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Cloaking Demonstrated at Microwave Frequencies - TvTechnology

Cloaking Demonstrated at Microwave Frequencies

Does the idea of invisibility interest you? Would a cloak like the one the Romulans had in the Star Trek series be useful in hiding that big TV tower from the neighbors? If so, you may be interested to know that researchers at Duke University and Imperial College in London have actually demonstrated cloaking! The clo
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Does the idea of invisibility interest you? Would a cloak like the one the Romulans had in the Star Trek series be useful in hiding that big TV tower from the neighbors? If so, you may be interested to know that researchers at Duke University and Imperial College in London have actually demonstrated cloaking!

The cloak used in the demonstration was, of course, somewhat limited. This cloak, which consisted of a series of concentric two-dimensional rings, only works at specific microwave frequencies. The rings themselves are not easy to make. Precise variations in the shape of the copper elements on the rings allow interaction with electromagnetic waves in a very specific way. Microwave energy hitting the rings is diverted around the object being cloaked and comes out the other side showing little indication there was anything in the way. Imperial College said in a statement "the cloak is thought to be one of the most complex metamaterial structures ever made, as it has a unique circular geometry and it's (sic) electromagnetic properties vary across its surface."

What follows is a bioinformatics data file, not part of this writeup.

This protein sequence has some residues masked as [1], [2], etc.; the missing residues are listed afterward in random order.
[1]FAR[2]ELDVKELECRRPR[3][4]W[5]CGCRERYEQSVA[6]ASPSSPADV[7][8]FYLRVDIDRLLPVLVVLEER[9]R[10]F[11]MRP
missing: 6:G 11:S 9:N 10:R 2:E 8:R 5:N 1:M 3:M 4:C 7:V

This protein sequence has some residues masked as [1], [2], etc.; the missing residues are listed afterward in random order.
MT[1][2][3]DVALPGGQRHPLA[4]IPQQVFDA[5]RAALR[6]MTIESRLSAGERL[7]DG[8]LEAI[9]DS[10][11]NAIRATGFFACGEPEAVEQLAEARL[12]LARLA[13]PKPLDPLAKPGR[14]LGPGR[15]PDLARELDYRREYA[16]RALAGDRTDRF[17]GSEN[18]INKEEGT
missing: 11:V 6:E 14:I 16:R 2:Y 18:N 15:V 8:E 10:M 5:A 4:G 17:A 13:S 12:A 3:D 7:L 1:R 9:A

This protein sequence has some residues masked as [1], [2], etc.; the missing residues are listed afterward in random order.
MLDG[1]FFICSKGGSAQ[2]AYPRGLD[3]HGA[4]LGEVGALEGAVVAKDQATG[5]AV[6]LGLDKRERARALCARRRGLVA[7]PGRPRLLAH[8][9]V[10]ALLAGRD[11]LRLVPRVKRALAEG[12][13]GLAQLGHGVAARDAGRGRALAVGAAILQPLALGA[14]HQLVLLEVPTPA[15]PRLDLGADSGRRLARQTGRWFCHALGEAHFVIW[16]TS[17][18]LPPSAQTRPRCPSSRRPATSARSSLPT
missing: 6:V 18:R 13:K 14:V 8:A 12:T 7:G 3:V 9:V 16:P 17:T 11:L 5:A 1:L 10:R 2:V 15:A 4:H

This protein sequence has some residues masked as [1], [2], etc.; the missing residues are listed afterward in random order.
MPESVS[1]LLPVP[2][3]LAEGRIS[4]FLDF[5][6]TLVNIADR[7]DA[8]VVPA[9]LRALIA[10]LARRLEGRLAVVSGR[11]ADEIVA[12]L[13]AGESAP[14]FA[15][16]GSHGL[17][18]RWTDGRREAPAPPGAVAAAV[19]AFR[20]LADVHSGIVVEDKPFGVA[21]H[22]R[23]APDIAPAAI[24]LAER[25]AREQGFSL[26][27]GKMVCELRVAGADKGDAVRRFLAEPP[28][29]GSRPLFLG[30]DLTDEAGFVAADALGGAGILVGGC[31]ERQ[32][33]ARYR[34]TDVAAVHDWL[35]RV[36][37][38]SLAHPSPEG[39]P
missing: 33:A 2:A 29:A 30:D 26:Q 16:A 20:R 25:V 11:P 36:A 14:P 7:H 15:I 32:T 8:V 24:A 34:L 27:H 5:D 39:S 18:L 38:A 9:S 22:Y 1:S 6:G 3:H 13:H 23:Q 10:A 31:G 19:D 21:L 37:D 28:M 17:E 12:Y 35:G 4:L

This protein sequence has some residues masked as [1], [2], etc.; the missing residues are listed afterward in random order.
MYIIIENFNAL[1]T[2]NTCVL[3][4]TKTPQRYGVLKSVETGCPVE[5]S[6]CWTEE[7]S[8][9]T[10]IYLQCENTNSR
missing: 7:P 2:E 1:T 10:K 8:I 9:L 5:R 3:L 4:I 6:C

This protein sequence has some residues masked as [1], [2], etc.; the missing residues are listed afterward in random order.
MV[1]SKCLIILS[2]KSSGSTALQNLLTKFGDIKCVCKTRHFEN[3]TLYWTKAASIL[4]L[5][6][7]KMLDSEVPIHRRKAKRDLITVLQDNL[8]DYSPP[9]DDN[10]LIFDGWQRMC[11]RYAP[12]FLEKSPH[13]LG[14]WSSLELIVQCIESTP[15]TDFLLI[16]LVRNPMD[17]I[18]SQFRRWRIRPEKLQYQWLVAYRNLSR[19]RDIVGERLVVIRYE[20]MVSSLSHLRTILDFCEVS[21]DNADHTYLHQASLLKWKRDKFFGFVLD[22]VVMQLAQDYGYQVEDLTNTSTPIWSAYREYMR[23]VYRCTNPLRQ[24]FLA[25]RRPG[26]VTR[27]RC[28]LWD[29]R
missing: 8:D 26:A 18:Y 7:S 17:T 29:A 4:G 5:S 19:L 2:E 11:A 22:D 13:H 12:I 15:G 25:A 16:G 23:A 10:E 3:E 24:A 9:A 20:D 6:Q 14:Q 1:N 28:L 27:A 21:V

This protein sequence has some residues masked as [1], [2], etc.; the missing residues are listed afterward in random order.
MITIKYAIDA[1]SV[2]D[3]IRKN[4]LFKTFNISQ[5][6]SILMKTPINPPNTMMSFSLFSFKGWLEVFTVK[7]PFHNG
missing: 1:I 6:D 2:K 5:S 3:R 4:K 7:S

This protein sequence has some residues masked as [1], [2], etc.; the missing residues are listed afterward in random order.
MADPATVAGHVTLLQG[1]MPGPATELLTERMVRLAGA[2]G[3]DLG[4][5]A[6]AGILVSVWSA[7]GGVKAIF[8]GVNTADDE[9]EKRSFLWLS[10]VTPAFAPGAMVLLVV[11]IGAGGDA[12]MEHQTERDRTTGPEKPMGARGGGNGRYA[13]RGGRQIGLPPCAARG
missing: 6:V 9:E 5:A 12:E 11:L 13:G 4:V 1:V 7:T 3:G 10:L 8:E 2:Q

On the Web page The Science Fact and Fiction of Invisibility, Duke University researchers examine the possibility of science fact meeting science fiction. As it turns out, the most realistic portrayal of invisibility is one in which the person or object is only partially transparent, such as the alien in the movie "Predator." The research group said, "...cloaked, the predator is mostly transparent, but there is a noticeable distortion of the transmitted light that just vaguely outlines the shape of the predator. As depicted in the movie, it is difficult to perceive the presence of the alien unless you know it's there and it's in motion. Otherwise, the imperfect cloaking does a pretty good job of keeping the alien well hidden. Although the underlying fictional technology is not described in the movie, the cloaking effect appears to be related to the alien's armor, which would make it more akin to the material cloak that we think might be possible."

The amazing thing is researchers have been able to design metamaterials that provide some cloaking. The cloaking works only in certain microwave bands and is very complex, but as we've seen with modern computers and digital receivers, what was previously thought impossible can now be achieved at reasonable cost. Will the same thing happen in the world of metamaterials?